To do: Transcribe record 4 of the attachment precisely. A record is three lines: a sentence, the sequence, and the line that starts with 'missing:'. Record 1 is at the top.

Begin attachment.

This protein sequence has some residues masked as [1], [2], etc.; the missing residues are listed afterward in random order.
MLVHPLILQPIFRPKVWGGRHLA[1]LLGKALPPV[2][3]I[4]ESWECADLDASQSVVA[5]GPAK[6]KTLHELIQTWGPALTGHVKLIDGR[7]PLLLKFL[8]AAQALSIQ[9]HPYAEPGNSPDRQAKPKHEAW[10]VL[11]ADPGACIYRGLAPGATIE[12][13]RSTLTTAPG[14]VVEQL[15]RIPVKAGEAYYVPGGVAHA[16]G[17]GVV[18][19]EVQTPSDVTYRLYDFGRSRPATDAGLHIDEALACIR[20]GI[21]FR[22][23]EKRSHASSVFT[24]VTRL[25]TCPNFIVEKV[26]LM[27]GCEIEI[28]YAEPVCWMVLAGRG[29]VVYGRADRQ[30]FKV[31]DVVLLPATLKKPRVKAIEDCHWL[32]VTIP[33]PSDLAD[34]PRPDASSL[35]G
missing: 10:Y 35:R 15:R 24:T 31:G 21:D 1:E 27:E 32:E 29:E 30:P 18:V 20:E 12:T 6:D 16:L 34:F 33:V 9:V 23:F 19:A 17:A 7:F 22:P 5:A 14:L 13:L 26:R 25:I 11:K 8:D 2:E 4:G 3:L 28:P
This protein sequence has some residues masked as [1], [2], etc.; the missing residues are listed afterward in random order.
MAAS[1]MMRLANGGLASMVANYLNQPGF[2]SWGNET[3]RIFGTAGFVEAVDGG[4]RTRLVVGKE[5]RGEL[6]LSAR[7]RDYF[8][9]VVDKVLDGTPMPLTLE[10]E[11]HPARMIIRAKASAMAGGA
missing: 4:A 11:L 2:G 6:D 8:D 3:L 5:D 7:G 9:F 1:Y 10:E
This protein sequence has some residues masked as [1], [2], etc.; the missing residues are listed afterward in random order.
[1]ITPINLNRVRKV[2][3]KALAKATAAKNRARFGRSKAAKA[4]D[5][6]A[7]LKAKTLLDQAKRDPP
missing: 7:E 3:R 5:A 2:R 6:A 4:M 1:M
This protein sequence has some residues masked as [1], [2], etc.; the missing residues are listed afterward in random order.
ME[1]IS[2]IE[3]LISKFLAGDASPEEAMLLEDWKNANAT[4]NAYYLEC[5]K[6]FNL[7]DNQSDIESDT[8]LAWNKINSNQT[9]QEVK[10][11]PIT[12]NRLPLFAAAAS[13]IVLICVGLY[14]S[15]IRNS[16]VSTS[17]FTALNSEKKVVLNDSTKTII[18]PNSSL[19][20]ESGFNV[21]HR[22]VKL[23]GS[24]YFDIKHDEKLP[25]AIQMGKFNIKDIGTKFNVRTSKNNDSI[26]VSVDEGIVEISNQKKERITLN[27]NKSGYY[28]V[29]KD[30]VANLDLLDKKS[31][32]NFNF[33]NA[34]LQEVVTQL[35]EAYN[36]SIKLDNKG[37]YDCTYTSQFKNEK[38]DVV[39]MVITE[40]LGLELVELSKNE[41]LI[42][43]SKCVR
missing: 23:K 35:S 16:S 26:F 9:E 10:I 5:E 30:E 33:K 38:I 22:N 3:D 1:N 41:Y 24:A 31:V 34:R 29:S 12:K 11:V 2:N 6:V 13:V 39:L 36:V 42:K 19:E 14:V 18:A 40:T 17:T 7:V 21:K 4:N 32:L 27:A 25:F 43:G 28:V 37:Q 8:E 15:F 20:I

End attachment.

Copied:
This protein sequence has some residues masked as [1], [2], etc.; the missing residues are listed afterward in random order.
ME[1]IS[2]IE[3]LISKFLAGDASPEEAMLLEDWKNANAT[4]NAYYLEC[5]K[6]FNL[7]DNQSDIESDT[8]LAWNKINSNQT[9]QEVK[10][11]PIT[12]NRLPLFAAAAS[13]IVLICVGLY[14]S[15]IRNS[16]VSTS[17]FTALNSEKKVVLNDSTKTII[18]PNSSL[19][20]ESGFNV[21]HR[22]VKL[23]GS[24]YFDIKHDEKLP[25]AIQMGKFNIKDIGTKFNVRTSKNNDSI[26]VSVDEGIVEISNQKKERITLN[27]NKSGYY[28]V[29]KD[30]VANLDLLDKKS[31][32]NFNF[33]NA[34]LQEVVTQL[35]EAYN[36]SIKLDNKG[37]YDCTYTSQFKNEK[38]DVV[39]MVITE[40]LGLELVELSKNE[41]LI[42][43]SKCVR
missing: 23:K 35:S 16:S 26:F 9:E 10:I 5:E 30:E 33:K 38:I 22:N 3:D 1:N 41:Y 24:A 31:V 34:R 29:S 12:K 11:V 2:N 6:V 13:V 39:L 36:V 42:K 19:E 14:V 18:A 40:T 17:T 7:V 21:K 4:N 32:L 27:A 25:F 43:G 28:V 37:Q 8:E 15:F 20:I